Ellie’s Age Old Agriculture and Kale Salad
This week Chef Tim Donahoe is working hard to get moved into his new house on the shores of Bull Shoals Lake … but he’s also hard at work meeting Mountain Home’s local farmers and thinking of new menu items for the ‘Fork. Here’s a short video of his trip to visit Age Old Agriculture…
We are excited not only to open the ‘Fork, but also to start this blog. This blog is all about food, beer, wine, Chef Hennington, our kitchen – and the experience of eating and being a part of our food community and promoting a local economy. Let’s get started with the ideas of a ‘food…
Beer. Nature’s Beer.
Crazy. There’s a growing brewery in Norfork, Arkansas, a town of about 500 souls. And, this restaurant is the food flagship for the Norfork brand. We call the little town of Norfork “the ‘Fork.” No surprise our food flagship has the same name. We are very proud of our beer, brewed along the banks of…
Food has to be served on something, right? Rather than lose the opportunity for local, we had a renowned local artist, Judi Munn, make the plates your food is served on at the ‘Fork. Judy and her husband John produce their pottery at the Ozark Folk Center State Park in Mountain View, Arkansas. During the…
Born and raised in and around Chicago, my experiences with food and cooking started at a
young age with a hobby cook father whose cookbook collection included authors the likes of
Julia Child, Craig Claiborne and James Beard. While he was cooking dinners of
roast leg of lamb and bone broth soup, I was still wishing I could just eat peanut butter and jelly
for dinner. Losing him while still in my teens, and as the years and decades of my life have
passed, there have been more times than I can count that I wish I could still share my 40 years
of cooking experiences with him.
People ask me often what my motivation was for becoming a chef. A fond memory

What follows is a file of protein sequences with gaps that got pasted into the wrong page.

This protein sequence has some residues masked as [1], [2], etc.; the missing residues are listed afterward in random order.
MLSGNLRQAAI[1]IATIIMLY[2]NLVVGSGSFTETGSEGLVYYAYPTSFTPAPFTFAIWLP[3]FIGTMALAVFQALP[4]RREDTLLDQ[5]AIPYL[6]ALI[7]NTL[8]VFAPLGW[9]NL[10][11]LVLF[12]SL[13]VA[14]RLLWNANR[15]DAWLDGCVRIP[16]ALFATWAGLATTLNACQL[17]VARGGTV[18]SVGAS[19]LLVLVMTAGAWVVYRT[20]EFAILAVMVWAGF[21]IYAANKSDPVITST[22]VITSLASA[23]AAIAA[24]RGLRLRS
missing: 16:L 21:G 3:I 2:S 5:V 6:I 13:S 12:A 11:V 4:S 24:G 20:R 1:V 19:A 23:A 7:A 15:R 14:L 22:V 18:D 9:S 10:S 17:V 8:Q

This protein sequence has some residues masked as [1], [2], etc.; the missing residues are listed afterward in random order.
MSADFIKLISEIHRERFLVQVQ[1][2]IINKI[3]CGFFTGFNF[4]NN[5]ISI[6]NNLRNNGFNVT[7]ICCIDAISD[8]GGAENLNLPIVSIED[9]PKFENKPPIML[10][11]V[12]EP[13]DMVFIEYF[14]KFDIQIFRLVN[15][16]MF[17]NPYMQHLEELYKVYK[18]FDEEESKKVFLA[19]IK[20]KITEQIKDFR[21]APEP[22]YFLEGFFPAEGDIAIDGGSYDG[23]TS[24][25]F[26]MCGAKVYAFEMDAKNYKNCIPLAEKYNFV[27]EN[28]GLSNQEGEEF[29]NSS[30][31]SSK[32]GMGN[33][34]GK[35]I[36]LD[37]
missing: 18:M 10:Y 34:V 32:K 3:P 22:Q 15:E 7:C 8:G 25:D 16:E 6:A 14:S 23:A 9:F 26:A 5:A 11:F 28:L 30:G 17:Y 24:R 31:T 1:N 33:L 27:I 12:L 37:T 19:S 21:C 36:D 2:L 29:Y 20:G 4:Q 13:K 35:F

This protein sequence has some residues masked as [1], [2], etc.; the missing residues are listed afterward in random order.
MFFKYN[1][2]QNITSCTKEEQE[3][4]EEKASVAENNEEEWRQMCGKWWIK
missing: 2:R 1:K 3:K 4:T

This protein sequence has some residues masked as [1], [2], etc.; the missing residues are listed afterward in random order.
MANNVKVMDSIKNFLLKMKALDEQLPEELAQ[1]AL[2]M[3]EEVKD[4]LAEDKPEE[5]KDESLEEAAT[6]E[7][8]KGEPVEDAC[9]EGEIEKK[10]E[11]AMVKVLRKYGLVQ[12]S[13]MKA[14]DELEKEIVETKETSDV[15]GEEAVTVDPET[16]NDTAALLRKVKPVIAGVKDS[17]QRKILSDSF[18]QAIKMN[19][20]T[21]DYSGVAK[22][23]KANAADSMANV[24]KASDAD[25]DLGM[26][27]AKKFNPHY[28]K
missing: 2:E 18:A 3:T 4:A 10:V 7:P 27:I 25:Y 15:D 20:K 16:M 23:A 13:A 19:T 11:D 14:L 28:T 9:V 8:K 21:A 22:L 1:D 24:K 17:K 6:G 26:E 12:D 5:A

of childhood, an influential family member or maybe? …. Well the fact of the matter was my first
job was in a very busy restaurant as a dishwasher and I hated it so much I begged to be a
cook. That simple motivation transformed into a fascination with how you can take something as
simple as an onion and change the flavors so easily by applying heat, salt, spice and fat. Add in
the thrill of a very hectic, loud, and sometimes chaotic environment and I was sold.
While learning to cook on “the line” I met a fellow cook who was going to Washburne Trade
School in Chicago to be a chef. He got me an introduction with the director, and for $215 every
16 weeks I began my 2 years of chef school. In essence: I knew a guy, who knew a guy.. and so
I began my training.
Once finished with school and moving on to learn from other chefs in other kitchens, at the ripe
age of 23 my first employer called me and said they were looking for a “real chef” to head their
kitchen and asked if I would be interested. My answer was “of course” and my baptism by fire
began with supervising and managing a staff of 40 men that included cooks over twice my age.
After a couple of years in that position there were thoughts of mine that kept recurring. During
my two years of chef school I had the chance to get to know my fellow students fairly well. They
told me about the jobs they had, the chefs they worked under, the foods they prepared and I
knew there was a whole world of learning that was left for me to tap into. So I stepped away
from being a chef and went back to being a cook, a “saucier” in an up and coming Chicago
restaurant called Printer’s Row. Michael Foley was the owner/chef and his contemporaries were
the likes of Alice Waters and Larry Forgione. This is where my real transformation took hold.
While the cooking terms of pesto, aioli and ganache are quite commonplace today, 35 years ago
they were just taking hold. In the Chicago restaurant world, growing your own produce and
working with the small farmer was a novelty whose time had come. Fresh herbs, vegetables
with soil still on them, and farm raised Rabbit and Venison coming through the back door was
commonplace in that environment and it has stuck with me ever since.
The closer the refrigerator is to the stove is better, just like the closer our food is grown to where
we eat it. Less steps, less processing, less time. Fresher. The concept of The Fork fits perfectly with
what’s best for all of us. The freshest ingredients, the least additives, and the best atmosphere
are as important as knowing who grows it, who makes it, and who eats it. I look forward to
getting to know all of these aspects as I share my love and knowledge of food with all who are
Here’s to Salt, Fat, Fire and Smoke…. And good Beer.
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